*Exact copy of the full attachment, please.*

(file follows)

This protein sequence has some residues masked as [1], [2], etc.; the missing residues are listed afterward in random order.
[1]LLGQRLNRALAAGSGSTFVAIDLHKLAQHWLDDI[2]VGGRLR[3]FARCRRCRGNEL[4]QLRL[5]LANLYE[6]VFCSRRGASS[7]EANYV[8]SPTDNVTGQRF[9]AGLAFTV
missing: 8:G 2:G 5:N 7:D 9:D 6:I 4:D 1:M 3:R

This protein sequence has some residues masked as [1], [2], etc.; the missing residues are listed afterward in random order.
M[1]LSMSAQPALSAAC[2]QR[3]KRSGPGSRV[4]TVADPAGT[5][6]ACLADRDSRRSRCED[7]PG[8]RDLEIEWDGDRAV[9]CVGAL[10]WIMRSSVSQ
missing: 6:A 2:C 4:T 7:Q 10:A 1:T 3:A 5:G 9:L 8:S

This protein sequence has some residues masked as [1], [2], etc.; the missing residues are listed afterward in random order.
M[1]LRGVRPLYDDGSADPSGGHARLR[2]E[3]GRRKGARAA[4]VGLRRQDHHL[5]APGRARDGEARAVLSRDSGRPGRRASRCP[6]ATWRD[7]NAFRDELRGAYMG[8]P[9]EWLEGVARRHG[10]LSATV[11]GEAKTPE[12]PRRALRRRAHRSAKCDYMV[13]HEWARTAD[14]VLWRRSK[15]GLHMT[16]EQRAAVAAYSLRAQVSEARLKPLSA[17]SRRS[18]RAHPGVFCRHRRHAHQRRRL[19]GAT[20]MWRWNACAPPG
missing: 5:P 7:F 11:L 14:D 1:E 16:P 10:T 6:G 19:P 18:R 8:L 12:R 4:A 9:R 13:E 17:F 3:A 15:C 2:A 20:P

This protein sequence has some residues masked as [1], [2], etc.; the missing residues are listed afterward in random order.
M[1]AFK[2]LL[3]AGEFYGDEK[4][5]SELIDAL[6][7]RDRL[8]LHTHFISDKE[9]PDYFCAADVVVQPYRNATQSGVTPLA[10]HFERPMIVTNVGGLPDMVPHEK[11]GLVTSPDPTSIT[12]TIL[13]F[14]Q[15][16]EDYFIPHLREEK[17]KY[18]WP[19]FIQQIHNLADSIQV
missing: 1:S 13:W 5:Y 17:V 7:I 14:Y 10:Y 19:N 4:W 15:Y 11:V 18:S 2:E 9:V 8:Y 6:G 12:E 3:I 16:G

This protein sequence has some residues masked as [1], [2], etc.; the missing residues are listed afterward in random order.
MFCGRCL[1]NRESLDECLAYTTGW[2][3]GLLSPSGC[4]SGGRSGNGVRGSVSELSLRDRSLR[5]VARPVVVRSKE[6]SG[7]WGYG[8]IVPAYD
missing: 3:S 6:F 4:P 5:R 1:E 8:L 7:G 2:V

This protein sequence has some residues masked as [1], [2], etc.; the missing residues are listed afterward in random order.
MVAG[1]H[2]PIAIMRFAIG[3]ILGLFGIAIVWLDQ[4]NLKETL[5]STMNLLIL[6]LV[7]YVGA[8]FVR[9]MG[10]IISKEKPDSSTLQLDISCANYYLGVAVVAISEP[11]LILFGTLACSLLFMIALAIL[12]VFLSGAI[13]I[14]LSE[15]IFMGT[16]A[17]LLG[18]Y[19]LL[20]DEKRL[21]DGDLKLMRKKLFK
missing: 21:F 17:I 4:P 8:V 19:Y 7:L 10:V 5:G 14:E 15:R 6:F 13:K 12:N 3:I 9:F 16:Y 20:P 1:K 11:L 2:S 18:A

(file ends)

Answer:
This protein sequence has some residues masked as [1], [2], etc.; the missing residues are listed afterward in random order.
[1]LLGQRLNRALAAGSGSTFVAIDLHKLAQHWLDDI[2]VGGRLR[3]FARCRRCRGNEL[4]QLRL[5]LANLYE[6]VFCSRRGASS[7]EANYV[8]SPTDNVTGQRF[9]AGLAFTV
missing: 8:G 2:G 5:N 7:D 9:D 6:I 4:D 1:M 3:R

This protein sequence has some residues masked as [1], [2], etc.; the missing residues are listed afterward in random order.
M[1]LSMSAQPALSAAC[2]QR[3]KRSGPGSRV[4]TVADPAGT[5][6]ACLADRDSRRSRCED[7]PG[8]RDLEIEWDGDRAV[9]CVGAL[10]WIMRSSVSQ
missing: 6:A 2:C 4:T 7:Q 10:A 1:T 3:A 5:G 9:L 8:S

This protein sequence has some residues masked as [1], [2], etc.; the missing residues are listed afterward in random order.
M[1]LRGVRPLYDDGSADPSGGHARLR[2]E[3]GRRKGARAA[4]VGLRRQDHHL[5]APGRARDGEARAVLSRDSGRPGRRASRCP[6]ATWRD[7]NAFRDELRGAYMG[8]P[9]EWLEGVARRHG[10]LSATV[11]GEAKTPE[12]PRRALRRRAHRSAKCDYMV[13]HEWARTAD[14]VLWRRSK[15]GLHMT[16]EQRAAVAAYSLRAQVSEARLKPLSA[17]SRRS[18]RAHPGVFCRHRRHAHQRRRL[19]GAT[20]MWRWNACAPPG
missing: 5:P 7:F 11:L 14:D 1:E 16:P 10:T 6:G 19:P 18:R 8:L 12:R 4:A 9:R 13:E 17:F 3:A 15:C 2:A 20:P

This protein sequence has some residues masked as [1], [2], etc.; the missing residues are listed afterward in random order.
M[1]AFK[2]LL[3]AGEFYGDEK[4][5]SELIDAL[6][7]RDRL[8]LHTHFISDKE[9]PDYFCAADVVVQPYRNATQSGVTPLA[10]HFERPMIVTNVGGLPDMVPHEK[11]GLVTSPDPTSIT[12]TIL[13]F[14]Q[15][16]EDYFIPHLREEK[17]KY[18]WP[19]FIQQIHNLADSIQV
missing: 1:S 13:W 5:Y 17:V 7:I 14:Y 10:Y 19:N 4:W 15:Y 11:V 18:S 2:E 9:V 8:Y 6:G 12:E 3:I 16:G

This protein sequence has some residues masked as [1], [2], etc.; the missing residues are listed afterward in random order.
MFCGRCL[1]NRESLDECLAYTTGW[2][3]GLLSPSGC[4]SGGRSGNGVRGSVSELSLRDRSLR[5]VARPVVVRSKE[6]SG[7]WGYG[8]IVPAYD
missing: 3:S 6:F 4:P 5:R 1:E 8:L 7:G 2:V

This protein sequence has some residues masked as [1], [2], etc.; the missing residues are listed afterward in random order.
MVAG[1]H[2]PIAIMRFAIG[3]ILGLFGIAIVWLDQ[4]NLKETL[5]STMNLLIL[6]LV[7]YVGA[8]FVR[9]MG[10]IISKEKPDSSTLQLDISCANYYLGVAVVAISEP[11]LILFGTLACSLLFMIALAIL[12]VFLSGAI[13]I[14]LSE[15]IFMGT[16]A[17]LLG[18]Y[19]LL[20]DEKRL[21]DGDLKLMRKKLFK
missing: 21:F 17:I 4:P 8:V 19:Y 7:L 10:V 5:G 14:E 15:R 6:F 13:K 12:N 3:I 9:F 16:Y 20:P 1:K 11:L 2:S 18:A